A Look Back At What Makes Manhattan Center Great Today

by | Jun 12, 2018

A Look Back At What Makes Manhattan Center Great Today

by | Jun 12, 2018

Way back in 1906 there was a rather ambitious fellow named Oscar Hammerstein I. Never to be as well known as his grandson, who, in tandem with Richard Rogers, created some of the greatest musicals of 1940’s and 50’s including Oklahoma!, The Sound of Music, Carousel, The King and I and The Sound of Music, the career of this German music impresario was nevertheless formidable.

Osar Hammerstein IHarboring the talent that would later reveal itself in the great 20th century librettist Oscar II, Oscar I took up the flute, piano and violin at his father’s urging. But boys being boys, he would occasionally ditch his studies for a skate with freunds at the local park. Upon discovering his son’s slack attitude regarding his musical studies, the father determined a good whipping would put the boy in his place. As so often with parenting decisions, the opposite effect was put into motion. Young Oscar sold his violin, made it to Liverpool and eventually arrived in New York as a young European immigrant short on cash but long on Chutzpah.

To put food on his table, Oscar took up smoking. Or, more precisely, he took a job in a cigar factory on Pearl Street. The named turned out to be a harbinger of things to come as Hammerstein created a machine that industrialized the manufacturing process; soon thereafter he could afford all the pearls that one might need to satisfy the longings of his three lovely and soon-to-be bejeweled wives.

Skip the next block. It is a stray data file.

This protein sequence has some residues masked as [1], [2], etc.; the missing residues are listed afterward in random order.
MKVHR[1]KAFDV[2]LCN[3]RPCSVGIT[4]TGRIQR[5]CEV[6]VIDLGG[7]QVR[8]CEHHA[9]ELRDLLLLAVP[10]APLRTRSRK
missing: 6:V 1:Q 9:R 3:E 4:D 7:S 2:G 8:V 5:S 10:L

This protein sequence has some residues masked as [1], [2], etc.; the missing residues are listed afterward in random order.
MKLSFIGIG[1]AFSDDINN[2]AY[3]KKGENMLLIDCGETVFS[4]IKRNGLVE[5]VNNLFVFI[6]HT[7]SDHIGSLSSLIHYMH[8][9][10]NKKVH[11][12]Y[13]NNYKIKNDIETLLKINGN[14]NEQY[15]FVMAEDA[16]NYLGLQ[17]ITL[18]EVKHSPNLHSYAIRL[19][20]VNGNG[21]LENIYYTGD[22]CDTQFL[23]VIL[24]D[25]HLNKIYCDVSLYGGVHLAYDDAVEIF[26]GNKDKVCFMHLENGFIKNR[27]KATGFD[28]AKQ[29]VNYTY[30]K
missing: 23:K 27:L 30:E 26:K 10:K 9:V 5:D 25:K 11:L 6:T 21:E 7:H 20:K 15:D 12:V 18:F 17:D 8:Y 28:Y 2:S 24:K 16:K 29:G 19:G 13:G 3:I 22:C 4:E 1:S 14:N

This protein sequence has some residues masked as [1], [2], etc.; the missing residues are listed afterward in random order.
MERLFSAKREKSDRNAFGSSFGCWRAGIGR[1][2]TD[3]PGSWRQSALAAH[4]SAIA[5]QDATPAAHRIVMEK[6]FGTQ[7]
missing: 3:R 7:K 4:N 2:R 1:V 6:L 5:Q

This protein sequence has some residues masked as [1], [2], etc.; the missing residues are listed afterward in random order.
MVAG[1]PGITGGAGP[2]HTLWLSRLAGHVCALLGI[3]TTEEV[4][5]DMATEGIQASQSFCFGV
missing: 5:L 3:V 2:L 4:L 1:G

Buoyed by his newfound wealth, Oscar indulged his passion for music by building a series of theatres, writing a musical and eventually opening the Manhattan Opera House (aka Manhattan Center) in 1906. The reason: Hammerstein didn’t care much for the productions from the Metropolitan Opera and was damned if he wasn’t going to give them a run for their money. Well, he did, and was successful enough that The Met paid him $1.2 million to cease and desist.

His own “ceasing” was not far behind. He died in 1919 from a combination of kidney problems and paralysis.

The good news is today The Hammerstein Legacy is stronger than ever.

This iconic New York venue has, and continues to host, the best and most diverse galaxy of entertainers from around the world. The bold-faced names include: Dylan, The Grateful Dead, Timberlake, Sting, Dresden Dolls, Beastie Boys, Velvet Revolver, Brian Wilson, Bryan Adams, Dave Matthews, Branford Marsalis et al & etc….

When you get beyond the music, The Hammerstein Ballroom is New York’s go-to venue for events of all shapes and sizes. Corporate, gala, trade and fashion shows, product launches, conferences — you name it.

Why do they come to The Hammerstein Ballroom at Manhattan Center? Maybe it’s the 75-foot hand-painted ceiling. Very artsy. The 3,500-capacity with salon and balcony seating. Very flexible. The perfect location at 34th Street and 8th Avenue. Very convenient.

Or maybe it’s the history of success and wonderment that stretches back more than a century. Either way, Oscar is resting in peace. Probably with a nice cigar.

311 W 34TH ST (BETWEEN 8th & 9th AVES), NEW YORK, NY 10001  (212) 695-6600

311 W 34TH ST (BETWEEN 8th & 9th AVES),  NEW YORK, NY 10001  (212) 695-6600